Jessie Jerdine operated a salvage and used car business in Atlanta and also provided room and board for Samuel Mask, the co-defendant. Jerdine, along with Mask, visited Colonial Lincoln-Mercury and represented that Mask, who had a bandage around his head, had been in an accident and would be buying a car with the proceeds of an insurance settlement. Jerdine also went alone to John Smith Chevrolet Company and discussed with salesman E. A. Davis Mask's prospective purchase of an automobile with the insurance proceeds. In both cases Jerdine asked for a "bird-dog" fee for his services in bringing Mask in contact with the salesman.
Approximately five weeks later Jerdine and Mask returned to Colonial Lincoln-Mercury, and Mask purchased a Lincoln Continental with a check drawn on the Metropolitan Life Insurance Company for $5,500, receiving a refund check for the difference of $500. A few days later they went to John Smith Chevrolet Company where Mask contracted to purchase an automobile for $3,226.80, tendering a check on Metropolitan Life Insurance Company for $6,250. They were told to return the next day for the car and the refund, and upon doing so they were arrested and charged with forgery. While searching Jerdine Officer Watson found a bill of sale for the Continental and a traffic citation issued to Jerdine while he was operating it.
Officer Watson also arrested Frank Weeks, who lived with Jerdine and Mask. Weeks had passed other counterfeit checks which were duplicates of the two presented by Mask, and all the checks in question were copied from a Metropolitan dividend check intended for another person.
Mask and Jerdine were convicted of forgery, and Jerdine appeals.
1. Jerdine contends that he was merely accompanying Mask in order to exercise his expertise as a mechanic to help him select cars and to earn a "bird-dog" fee for himself, and that since Mask made the actual purchase he, Jerdine, was not guilty of forgery. " 'Section 26-801 of the Criminal Code of Georgia defines parties to a crime and provides that every person concerned in the commission of a crime is a party thereto and may be charged and convicted of the commission of the crime. Insofar as is material to this case, that section provides that a person is concerned in the commission of a crime if he intentionally aids or abets in the commission of the crime, or advises, encourages, hires, counsels or procures another to commit the crime. While this Code section does not use the word "conspiracy" it is plain that it embodies the theory of conspiracy insofar as it renders one not directly involved in the commission of a crime responsible as a party thereto.' Scott v. State, 229 Ga. 541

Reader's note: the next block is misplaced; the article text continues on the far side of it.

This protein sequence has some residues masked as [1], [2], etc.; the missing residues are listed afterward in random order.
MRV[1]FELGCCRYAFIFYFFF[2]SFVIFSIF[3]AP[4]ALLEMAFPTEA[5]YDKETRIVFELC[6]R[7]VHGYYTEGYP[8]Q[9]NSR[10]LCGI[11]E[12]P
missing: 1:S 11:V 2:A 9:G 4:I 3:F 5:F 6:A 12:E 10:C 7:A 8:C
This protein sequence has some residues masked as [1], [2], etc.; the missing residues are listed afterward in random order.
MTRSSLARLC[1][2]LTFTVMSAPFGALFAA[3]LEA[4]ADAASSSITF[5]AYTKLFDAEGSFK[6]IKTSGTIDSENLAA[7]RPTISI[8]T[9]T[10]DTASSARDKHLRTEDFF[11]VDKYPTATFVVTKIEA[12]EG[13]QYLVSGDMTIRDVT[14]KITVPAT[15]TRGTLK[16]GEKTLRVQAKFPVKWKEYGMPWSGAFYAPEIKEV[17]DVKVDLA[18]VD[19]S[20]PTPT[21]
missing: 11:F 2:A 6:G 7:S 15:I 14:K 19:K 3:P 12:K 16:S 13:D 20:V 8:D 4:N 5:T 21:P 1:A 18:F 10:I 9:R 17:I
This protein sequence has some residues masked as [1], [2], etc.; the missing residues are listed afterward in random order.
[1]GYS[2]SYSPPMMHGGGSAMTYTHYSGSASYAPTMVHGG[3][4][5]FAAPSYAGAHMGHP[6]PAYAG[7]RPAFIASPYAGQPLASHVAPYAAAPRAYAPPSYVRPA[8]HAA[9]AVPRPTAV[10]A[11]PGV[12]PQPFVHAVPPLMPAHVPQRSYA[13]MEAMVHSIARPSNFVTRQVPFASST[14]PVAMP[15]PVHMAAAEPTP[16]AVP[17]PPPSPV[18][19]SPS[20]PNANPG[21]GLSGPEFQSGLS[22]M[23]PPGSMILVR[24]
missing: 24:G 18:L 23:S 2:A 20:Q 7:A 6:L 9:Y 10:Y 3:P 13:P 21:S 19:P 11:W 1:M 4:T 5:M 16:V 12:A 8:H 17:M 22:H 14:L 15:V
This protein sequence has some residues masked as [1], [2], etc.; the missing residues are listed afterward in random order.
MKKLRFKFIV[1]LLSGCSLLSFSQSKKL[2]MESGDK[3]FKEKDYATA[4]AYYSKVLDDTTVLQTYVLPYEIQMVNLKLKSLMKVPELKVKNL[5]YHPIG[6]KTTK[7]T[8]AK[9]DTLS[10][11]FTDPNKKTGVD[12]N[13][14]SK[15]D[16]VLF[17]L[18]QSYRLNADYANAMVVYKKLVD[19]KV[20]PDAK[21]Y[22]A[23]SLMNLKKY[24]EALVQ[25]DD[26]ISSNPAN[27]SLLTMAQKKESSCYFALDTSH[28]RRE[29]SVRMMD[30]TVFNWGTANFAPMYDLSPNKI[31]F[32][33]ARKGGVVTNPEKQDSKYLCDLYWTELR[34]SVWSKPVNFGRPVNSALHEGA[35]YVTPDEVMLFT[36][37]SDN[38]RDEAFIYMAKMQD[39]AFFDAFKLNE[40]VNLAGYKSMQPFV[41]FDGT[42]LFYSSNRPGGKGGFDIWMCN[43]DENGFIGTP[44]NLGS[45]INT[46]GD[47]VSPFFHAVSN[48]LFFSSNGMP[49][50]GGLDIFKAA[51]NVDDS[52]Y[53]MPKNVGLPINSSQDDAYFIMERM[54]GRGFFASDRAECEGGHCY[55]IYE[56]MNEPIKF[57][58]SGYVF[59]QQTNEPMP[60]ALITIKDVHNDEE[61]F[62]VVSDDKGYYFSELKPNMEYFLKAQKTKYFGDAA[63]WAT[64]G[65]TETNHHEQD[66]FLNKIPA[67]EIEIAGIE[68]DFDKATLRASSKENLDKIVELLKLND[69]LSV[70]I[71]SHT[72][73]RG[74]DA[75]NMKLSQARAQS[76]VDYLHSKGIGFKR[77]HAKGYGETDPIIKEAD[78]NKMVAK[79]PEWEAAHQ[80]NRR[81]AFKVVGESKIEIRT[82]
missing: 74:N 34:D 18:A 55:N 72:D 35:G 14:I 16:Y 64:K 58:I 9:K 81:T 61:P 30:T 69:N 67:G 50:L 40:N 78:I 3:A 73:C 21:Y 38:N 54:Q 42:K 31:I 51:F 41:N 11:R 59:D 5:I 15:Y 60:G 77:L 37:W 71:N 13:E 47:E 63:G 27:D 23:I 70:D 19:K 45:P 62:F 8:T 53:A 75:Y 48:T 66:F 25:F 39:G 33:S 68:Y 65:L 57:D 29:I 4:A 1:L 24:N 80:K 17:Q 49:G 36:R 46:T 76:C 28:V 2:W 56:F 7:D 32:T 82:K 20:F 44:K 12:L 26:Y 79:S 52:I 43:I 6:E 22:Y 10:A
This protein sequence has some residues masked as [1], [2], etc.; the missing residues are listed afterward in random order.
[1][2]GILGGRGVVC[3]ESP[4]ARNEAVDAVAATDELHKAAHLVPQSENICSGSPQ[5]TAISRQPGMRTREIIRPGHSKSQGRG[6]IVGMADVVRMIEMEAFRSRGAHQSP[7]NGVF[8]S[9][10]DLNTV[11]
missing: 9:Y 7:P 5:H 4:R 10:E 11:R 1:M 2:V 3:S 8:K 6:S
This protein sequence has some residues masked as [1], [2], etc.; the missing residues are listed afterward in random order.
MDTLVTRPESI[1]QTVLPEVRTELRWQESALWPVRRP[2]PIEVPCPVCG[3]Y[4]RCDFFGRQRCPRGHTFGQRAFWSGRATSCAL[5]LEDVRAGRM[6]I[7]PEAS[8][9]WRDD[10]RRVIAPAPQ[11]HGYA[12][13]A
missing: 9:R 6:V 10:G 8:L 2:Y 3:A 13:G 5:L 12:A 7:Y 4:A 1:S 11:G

, 544 (192 SE2d 367
). The existence of a conspiracy may appear from 'direct proof, or by inference, as a deduction from conduct, which discloses a common design on the part of the persons charged to act together for the accomplishment of the unlawful purpose.' Lumpkin v. State, 176 Ga. 446
, 449 (168 SE 241
)." McGinty v. State, 134 Ga. App. 399
, 400 (214 SE2d 678
Code 26-801 has been applied to support a conviction for forgery on circumstantial evidence (Moye v. State, 129 Ga. App. 52
, 54 (198 SE2d 514
)); and "[t]he rule as to the sufficiency of circumstantial evidence to support a conviction is that the evidence exclude every reasonable hypothesis except the guilt of the accused, not that it removes every possibility of his innocence." Eason v. State, 217 Ga. 831
, 840 (125 SE2d 488
); McConnell v. State, 235 Ga. 366 (220 SE2d 5)
We hold that the jury was authorized to conclude that Jerdine conspired with Mask to forge the checks and purchase cars with them, and the corresponding enumerations of error are without merit.
2. Jerdine contends that the trial court erred in allowing the district attorney to cross examine him as to subject matter not covered on direct examination. While it is the rule in some jurisdictions that cross examination must be limited to the subject matter of direct examination, that is not the rule in Georgia. Ficken v. City of Atlanta, 114 Ga. 970 (1) (41 SE 58); First Nat. Bank v. Carmichael, 198 Ga. 309 (31 SE2d 811); Green, The Georgia Law of Evidence 126, 221, pp. 314-315, 498-499. Since a party is limited to the ground of objection as stated at trial, and the ground involved here is without merit, we find no reversible error.
3. Jerdine moved for a mistrial on the ground that certain testimony concerning Milton Brooks had "absolutely no relevancy in this case." The evidence tended to show that Jerdine knew and had business dealings with Brooks, an agent for Metropolitan, who had worked in the office from which the check used to make the forgeries had disappeared. This testimony was relevant on the question of conspiracy, and the motion for mistrial was properly denied.
4. Complaint is made of various portions of the district attorney's argument. We find no reversible error under the standards laid down in Milam v. State, 108 Ga. 29
, 31 (33 SE 818
) and Walker v. State, 232 Ga. 33
, 36 (205 SE2d 260
5. Co-defendant Mask elected not to testify but, after the close of the evidence and argument by counsel, he announced that he had changed his mind and wished to testify. The trial court refused to reopen the case, and Jerdine enumerates this ruling as error.
It appears from the record that Jerdine opposed reopening the evidence -- "I disapprove of this occurrence here. Thought it would serve no useful purpose." Accordingly he is in no position to complain now. In any event the trial court has a wide discretion in these matters (Ford v. State, 232 Ga. 511
, 514 (4) (207 SE2d 494
)), and no abuse has been made to appear.
6. Remaining enumerations are without merit.
Lewis R. Slaton, District Attorney, Joseph J. Drolet, Carole E. Wall, Assistant District Attorneys, for appellee.